Colson Whitehead: ‘My agent told: Oprah. I told: Shut the front door’

With The Underground Railroad, Whitehead has given the story of an escaped slave the quality of a fable. Now hes been anointed by Oprah

Colson Whitehead, youd suppose, would be used to accolades by now. Before Oprah picked his new novel, The Underground railroad, as her next volume club selection, hed amassed quite a few of the laurels available to American novelists. A Guggenheim, a Whiting award, and one of those MacArthur genius fellowships. His books had been shortlisted for many prizes, including a Pulitzer. But Oprahs touch still has its own particular various kinds of advertising magic, and so Whitehead observes himself answering the issues to: where was he when he heard the news?

I had a reading at Duke, and my aircraft touched down. Im always checking my phone as soon as I hear the landing gear go down. Theres[ a bellow from] my agent, he tells me over the phone. I called her back and she told: Oprah. I told: Shut the front doorway, because I didnt wishes to curse. She told: Oprah book club. I said: Motherfucker. People were looking at me because this was on the airplane.

Had Whitehead been able to explain to his fellow airplane passengers, they would without doubt to comprehend. But there is some cloak and dagger involved in being blessed by the One Who Dedicates Away Cars.

They said its a secret and you cant tell anybody, and if you do, well destroy you, Whitehead jokes. So four months of lying to people. It was a huge relief two Tuesdays ago when I ultimately was able to tell people. Two days before, I told my wife. Two days before my daughter was at sleep-away camp, and had no access to electronics, so she had one phone call. I was like: Ill tell you Tuesday. Since you have no way of telling anybody, Ill let it out of the bag.

The book appeared in American bookstores the day of the proclamation, even though it has hitherto been scheduled for publication in the US on 13 September.( The volume will be available in the UK on 6 November .) American literary Twitter began joking that Whitehead had pulled a Beyonc, dropping a astound book. Not unlike Lemonade, The Underground railroad sold like hot cake, hitting No 4 on the New York Times hardcover fiction bestseller list. But for Whitehead, things obviously didnt happen that rapidly. In fact, The Underground Railroad was 16 years in the making.

The book follows Cora, a young slave in Georgia who escapes her brutal life on a plantation with the assistance of that fabled element of the slave era, the underground railroad. In Whiteheads retelling though not in real life the railroad is an actual subterranean train. One or two automobiles roar through a system of passageways, with stations buried underneath the two houses of sympathetic southern whites. Cora travels through South Carolina and Tennessee before ending up in Indiana. In the New Yorker this week, Kathryn Schulz praised Whiteheads handling of the subject: It is a clever option, reminding us that a metaphor never got anyone to freedom.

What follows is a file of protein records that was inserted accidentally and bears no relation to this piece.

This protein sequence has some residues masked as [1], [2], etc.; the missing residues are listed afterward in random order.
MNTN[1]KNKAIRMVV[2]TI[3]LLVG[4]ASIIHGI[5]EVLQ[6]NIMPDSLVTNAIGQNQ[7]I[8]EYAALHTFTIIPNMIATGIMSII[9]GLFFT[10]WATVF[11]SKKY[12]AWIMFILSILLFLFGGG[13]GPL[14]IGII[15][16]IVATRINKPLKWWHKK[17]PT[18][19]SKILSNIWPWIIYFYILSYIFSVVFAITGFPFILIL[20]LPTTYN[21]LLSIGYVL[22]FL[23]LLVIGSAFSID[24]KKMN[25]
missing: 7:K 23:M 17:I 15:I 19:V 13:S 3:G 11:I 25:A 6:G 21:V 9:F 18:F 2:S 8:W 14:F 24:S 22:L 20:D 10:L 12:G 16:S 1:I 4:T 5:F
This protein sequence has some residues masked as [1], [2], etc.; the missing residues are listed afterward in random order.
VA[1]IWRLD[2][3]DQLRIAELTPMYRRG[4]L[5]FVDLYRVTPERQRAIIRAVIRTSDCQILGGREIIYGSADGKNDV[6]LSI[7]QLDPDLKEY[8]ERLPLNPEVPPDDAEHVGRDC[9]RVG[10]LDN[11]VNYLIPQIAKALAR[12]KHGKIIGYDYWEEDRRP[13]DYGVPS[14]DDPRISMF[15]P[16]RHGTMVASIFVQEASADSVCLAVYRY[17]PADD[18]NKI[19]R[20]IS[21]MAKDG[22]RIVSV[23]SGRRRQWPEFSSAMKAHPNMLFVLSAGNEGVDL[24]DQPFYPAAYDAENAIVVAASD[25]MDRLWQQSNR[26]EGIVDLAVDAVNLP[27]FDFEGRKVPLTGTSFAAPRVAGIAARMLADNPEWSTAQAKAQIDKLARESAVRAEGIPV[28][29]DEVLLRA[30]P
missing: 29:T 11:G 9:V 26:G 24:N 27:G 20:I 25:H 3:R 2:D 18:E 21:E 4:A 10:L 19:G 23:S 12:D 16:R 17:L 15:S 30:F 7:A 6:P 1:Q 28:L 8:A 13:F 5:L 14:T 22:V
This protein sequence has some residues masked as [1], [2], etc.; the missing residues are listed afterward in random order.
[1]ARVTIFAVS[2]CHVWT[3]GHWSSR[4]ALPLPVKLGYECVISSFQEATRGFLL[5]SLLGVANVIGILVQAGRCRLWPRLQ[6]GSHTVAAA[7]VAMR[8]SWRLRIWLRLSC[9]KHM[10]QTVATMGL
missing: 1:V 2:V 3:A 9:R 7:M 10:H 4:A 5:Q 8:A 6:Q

Some reviewers have remarked that the Underground Railroads spareness is a departure for Whitehead, a novelist known for his comedic touch. He has had a varied career, moving from the slightly fantastic in his 1999 debut novel The Intuitionist, to the solid realistic account of 2009s Sag Harbor, to the zombie-apocalypse plot of 2011s Zone One. When I asked him about it, he told: Growing up watching Kubrick, it seems like a normal thing. You do your darknes comedy, you do your war movie, you do your science fiction movie, and its all accessing various regions of your personality.

The idea that the Underground Railroad was an actual develop had been the idea that inspired this latest book. I was thinking about how when youre a kid, when you first hear about the underground railroad, you visualize a literal subway. Just because the image is so evocative, Whitehead told me. I guessed, what if it actually was a metro? His imagining of the book unfolded from there, advised substantially, he told, by Jonathan Swifts Gullivers Travels. He imagined the slaves traveling from country to nation, and that the narrative would reboot every once in awhile, proving some different aspect of America.